Audios-ynch sound, another popular '70s surf film feature, which allowed filmmakers to present surfers speaking onscreen, for the most part did nothing more than show surfers looking uncomfortable in front of the camera. Five Summer Stories (1972), Morning of the Earth (1972), Going Surfin' (1973), and Free Ride (1977) were the standout surf films of the period. Audiences were nonetheless more rambunctious than ever. "An unhappy crowd," Surfer magazine said in a 1975 surf movie notice, "eager for the film to end, hurled the projector and the film reels from a balcony into some empty seats below. The reels rolled down the aisle, unraveling the film, and the audience cheered and left."

Production costs, by this time, were going up. Free Ride, the last great second-generation surf movie, cost about $70,000; Surfers: The Movie cost about $400,000. With a few exceptions—including Storm Riders (1982) and Surfers: The Movie (1990)—surf movies went into a steady decline over the next few years. Threatened lawsuits from music companies forced moviemakers to abandon the bootleg soundtrack, and instead buy cheap original music, and the results were an audio disaster.

The 1984 video release of The Performers marked the beginning of what turned into a wholesale change in surf cinema from celluloid to videotape, theater to living room. DVDs and the internet did their part to further make surf cinema a private experience in the '00 and '10s. "Kids now have their little iPhones," filmmaker Chris Malloy said in 2011, and they're watching two-minute clips of what happened the day before. Somone does the best turn of all time on Monday, it's on the internet on Tuesday, and forgotten by Wednesday. A really important part of surfing is being lost."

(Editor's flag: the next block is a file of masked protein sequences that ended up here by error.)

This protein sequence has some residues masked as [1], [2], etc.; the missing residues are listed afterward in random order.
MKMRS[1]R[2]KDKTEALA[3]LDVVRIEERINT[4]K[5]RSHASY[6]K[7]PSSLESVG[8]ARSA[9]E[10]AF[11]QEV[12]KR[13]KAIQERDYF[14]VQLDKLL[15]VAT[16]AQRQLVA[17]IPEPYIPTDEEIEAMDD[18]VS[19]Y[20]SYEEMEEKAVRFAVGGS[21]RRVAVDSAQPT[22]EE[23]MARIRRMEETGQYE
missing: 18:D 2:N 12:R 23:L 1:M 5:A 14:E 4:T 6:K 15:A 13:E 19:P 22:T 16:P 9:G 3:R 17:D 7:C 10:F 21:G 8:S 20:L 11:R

While the publically-viewed surf movie was often declared dead, it has in fact not only survived (albiet in a scaled-down form), but improved in terms of quality. Kai Neville, Jack McCoy, Cyrus Sutton, Taylor Steele, Andrew Kidman and Thomas Campbell, among others, have all produced first-rate work, and taken their films to art house theaters. Dana Brown, son of Endless Summer's Bruce Brown, had a massive general audience hit with his 2003 movie Step Into Liquid. The 2007-founded New York Surf Film Festival, and other similar events, have further put a spotlight on surf movies and movie-going.

A 12-part documentary series, 50 Years of Surfing of Film, produced in 1997 by Surfer's Journal and Opper Films and later released in a four-video set, provides a surf movie historical overview; a more detailed survey is found in Surfmovies: The History of the Surf Film in Australia, a coffee-table book published in 2000 by Albie Thoms. Surfing in the Movies: a Critical History, published in 2016, examines the subject from a more technical and analytical perspective.